His absence will give the other receivers a chance to separate themselves, and they’ve been adequate so far.
Golden Tate, Sidney Rice and Doug Baldwin have all had good games so far, but Wilson has only surpassed 20 completions once. If Harvin returns for the end of the regular season, the Seahawks will have four very talented receivers that can all make big plays down the field and the receiving corps will be very good.
Without Harvin, the receivers will still be able to make big plays, but it is uncertain whether any one receiver will be able to do it consistently.
8. Russell Okung Will Be Back Before the Playoffs
Grant Halverson/Getty Images
For a team that has some concerns on the offensive line, the loss of Russell Okung is problematic. According to ProFootballFocus, Okung only allowed one sack last year, and his absence means that Russell Wilson is without his trusted blind-side protector.
Okung was placed on Injured Reserve-Designated to Return after he tore a ligament in his big toe against the San Francisco 49ers.
It is considered to be a six-to-eight week injury according to ProFootballTalk, but the designation to return means that he must spend at least eight games on sidelines so the earliest he could play would be in Week 11 against the Minnesota Vikings.
In the grand scheme of things, the good news is that he should be back before the end of the regular season with enough time to get in game shape for the playoffs. His absence shouldn’t cause a significant drop in wins, so it doesn’t affect their chances of making the playoffs.
It could, however, play a role in losing a game or two which could be the difference between having home-field advantage and playing on the road as a Wild Card team. As we’ll discuss later, home-field advantage would be hugely beneficial for Seattle’s Super Bowl hopes.
7. These 'Hawks Can Win on the Road
Matthew Emmons-USA TODAY Sports
Contrary to popular belief, this team can win games away from CenturyLink Field. They’ve won five of their last six games (including the playoffs), and are fresh off a huge comeback win on the road over the Houston Texans.
In that game, they were trailing 20-3 at halftime. They responded by shutting out the Texans in the second half and forced overtime where Steven Hauschka made a game-winning field goal.
That wasn’t a regular road win. It was a gusty victory that required mental fortitude. Head coach Pete Carroll has this team believing in themselves.
Russell Wilson described the optimism in the locker room at halftime to The Seattle Times. He said that “We knew if we could just hang in there, if we could just play one play at a time, stay in the moment…and we did that, throughout the whole entire second half.”
This team can win anywhere, and that’s crucial for their Super Bowl hopes.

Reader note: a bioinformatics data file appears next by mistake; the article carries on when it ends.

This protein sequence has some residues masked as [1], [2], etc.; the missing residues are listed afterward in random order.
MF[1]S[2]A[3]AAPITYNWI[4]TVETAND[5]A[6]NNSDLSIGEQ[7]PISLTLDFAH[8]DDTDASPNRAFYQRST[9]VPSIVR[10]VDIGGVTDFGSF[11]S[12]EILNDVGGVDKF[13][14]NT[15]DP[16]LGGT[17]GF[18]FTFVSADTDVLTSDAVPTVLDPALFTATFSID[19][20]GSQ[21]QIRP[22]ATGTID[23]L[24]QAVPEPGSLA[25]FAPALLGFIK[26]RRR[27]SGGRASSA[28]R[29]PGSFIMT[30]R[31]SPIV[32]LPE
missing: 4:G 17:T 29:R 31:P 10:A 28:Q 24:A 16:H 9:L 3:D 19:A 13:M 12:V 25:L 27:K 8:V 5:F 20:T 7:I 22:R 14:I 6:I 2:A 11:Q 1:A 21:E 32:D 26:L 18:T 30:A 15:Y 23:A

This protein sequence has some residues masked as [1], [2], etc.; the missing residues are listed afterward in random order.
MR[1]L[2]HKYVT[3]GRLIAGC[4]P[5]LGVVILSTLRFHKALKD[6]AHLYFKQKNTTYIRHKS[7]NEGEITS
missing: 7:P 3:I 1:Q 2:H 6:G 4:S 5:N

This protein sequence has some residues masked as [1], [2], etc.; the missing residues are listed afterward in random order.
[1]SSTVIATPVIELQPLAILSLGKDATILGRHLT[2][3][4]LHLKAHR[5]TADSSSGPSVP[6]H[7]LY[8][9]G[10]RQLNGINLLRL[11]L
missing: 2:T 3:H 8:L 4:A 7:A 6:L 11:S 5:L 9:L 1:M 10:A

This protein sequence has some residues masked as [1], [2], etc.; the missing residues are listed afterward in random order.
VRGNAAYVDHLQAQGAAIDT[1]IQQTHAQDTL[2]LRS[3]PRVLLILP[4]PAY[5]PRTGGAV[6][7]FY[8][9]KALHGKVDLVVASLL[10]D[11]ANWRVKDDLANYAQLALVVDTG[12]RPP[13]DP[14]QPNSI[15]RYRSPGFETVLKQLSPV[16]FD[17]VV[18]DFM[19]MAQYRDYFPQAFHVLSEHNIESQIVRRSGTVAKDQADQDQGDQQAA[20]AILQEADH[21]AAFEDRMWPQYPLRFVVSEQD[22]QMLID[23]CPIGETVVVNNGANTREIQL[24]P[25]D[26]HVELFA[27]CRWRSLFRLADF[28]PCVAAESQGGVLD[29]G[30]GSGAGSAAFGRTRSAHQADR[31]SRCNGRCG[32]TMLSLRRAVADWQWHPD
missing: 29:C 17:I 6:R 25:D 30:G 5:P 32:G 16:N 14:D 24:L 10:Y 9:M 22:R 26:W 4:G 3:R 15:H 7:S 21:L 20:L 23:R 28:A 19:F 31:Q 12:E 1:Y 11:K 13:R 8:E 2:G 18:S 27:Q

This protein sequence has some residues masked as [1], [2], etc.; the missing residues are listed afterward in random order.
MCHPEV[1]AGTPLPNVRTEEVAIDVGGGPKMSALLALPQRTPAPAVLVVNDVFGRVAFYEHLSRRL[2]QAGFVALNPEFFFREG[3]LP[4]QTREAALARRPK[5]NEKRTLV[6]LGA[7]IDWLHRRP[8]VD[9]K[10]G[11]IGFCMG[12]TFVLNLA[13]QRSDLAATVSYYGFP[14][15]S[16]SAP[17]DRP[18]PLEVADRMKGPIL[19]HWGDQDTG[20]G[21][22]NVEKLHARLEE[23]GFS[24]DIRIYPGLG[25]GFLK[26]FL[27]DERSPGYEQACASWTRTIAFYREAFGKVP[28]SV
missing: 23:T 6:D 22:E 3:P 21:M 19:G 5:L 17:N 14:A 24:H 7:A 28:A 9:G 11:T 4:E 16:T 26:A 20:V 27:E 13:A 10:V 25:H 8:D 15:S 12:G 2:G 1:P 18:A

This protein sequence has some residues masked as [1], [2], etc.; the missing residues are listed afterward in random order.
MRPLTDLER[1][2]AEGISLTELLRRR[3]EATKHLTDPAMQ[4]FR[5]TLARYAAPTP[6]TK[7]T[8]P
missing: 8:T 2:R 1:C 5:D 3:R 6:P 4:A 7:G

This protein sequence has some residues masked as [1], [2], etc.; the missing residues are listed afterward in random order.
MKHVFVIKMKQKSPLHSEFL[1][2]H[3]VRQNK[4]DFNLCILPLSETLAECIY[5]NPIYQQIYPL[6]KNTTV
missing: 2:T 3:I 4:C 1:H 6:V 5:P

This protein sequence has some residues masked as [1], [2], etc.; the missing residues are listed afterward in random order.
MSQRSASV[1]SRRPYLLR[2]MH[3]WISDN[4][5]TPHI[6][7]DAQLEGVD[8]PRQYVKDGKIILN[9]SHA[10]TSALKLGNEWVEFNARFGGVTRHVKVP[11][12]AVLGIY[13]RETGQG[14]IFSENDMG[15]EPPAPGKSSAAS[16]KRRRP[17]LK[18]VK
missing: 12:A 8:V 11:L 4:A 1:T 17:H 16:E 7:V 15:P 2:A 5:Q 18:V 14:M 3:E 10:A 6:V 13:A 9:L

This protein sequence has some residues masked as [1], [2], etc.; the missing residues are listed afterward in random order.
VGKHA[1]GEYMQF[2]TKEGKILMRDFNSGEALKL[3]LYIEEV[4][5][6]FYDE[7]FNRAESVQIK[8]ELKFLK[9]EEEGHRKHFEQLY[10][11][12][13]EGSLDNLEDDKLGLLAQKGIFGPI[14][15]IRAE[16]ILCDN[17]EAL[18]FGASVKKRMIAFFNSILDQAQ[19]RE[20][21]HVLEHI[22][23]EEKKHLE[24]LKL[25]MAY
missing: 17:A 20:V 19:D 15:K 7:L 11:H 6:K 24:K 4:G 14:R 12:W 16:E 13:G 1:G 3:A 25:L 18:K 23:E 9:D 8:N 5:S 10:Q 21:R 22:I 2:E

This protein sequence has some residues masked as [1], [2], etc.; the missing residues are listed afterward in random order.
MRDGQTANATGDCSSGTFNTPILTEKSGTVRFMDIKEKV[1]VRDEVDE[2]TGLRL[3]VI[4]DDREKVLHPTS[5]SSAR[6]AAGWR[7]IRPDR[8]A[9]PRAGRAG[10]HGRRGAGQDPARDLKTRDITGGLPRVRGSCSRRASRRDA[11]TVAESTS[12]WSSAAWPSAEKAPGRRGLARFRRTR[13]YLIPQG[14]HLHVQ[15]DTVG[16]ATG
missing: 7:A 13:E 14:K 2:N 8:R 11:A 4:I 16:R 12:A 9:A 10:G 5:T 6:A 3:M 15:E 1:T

6. Do the Seahawks Know How to Stop Colin Kaepernick?
Joe Nicholson-USA TODAY Sports
To preface this slide, it is important to note that we have a sample size of only two games where Colin Kaepernick has faced the Seattle Seahawks—both of which have been in CenturyLink Field.
In those two games, Kaepernick has been awful.
His completion percentage is slightly higher than his quarterback rating—both of them are below 50. He hasn’t been able to move the chains due to an abysmal 26.1 percent conversion rate on third downs.
While he has a rocket arm, he is still learning the quarterback position and how to go through all of his progressions. The Seahawks dropped back in coverage and forced Kaepernick to make tough decisions.
The 49er receivers had a difficult time gaining separation from the Seattle corners, and the result was two terrible games for Colin Kaepernick.
It’s too early to say that Seattle has found the way to stop him and it is for this reason that this development is so low on the list.
Nevertheless, there is a fairly good chance that the road to the Super Bowl will require a meeting with the San Francisco 49ers. If the Seahawks have the personnel and game plan to stop Kaepernick, their road to the Super Bowl will be a little easier.
5. Richard Sherman Is Making His Case as the Best Cornerback in the Game
Otto Greule Jr/Getty Images
All-Pro Stanford graduate. That’s what Richard Sherman would like to be called, at least by Skip Bayless. He would also probably like to add “Super Bowl champion” to that title, and the way that he’s playing could certainly lead to that for Seattle.
Sherman has made waves in the NFL with his trash-talking and general brashness. He couldn’t be more different to Russell Wilson in personality and the sound bites he produces, but they do share at least one similarity.
They are quickly establishing themselves as one of the best in the game at their position.
Despite being one of the best young quarterbacks, Wilson still has some ways to go before earning his place in the conversation with Aaron Rodgers, Peyton Manning, Tom Brady or Drew Brees. But Sherman?
He’s already there.
At the young age of 25, he’s ruffled many a feather with his complete lack of humility. It doesn’t matter whether you’re a quarterback (Tom Brady), wide receiver (Roddy White) or a fellow cornerback (Darrelle Revis); Sherman takes no prisoners.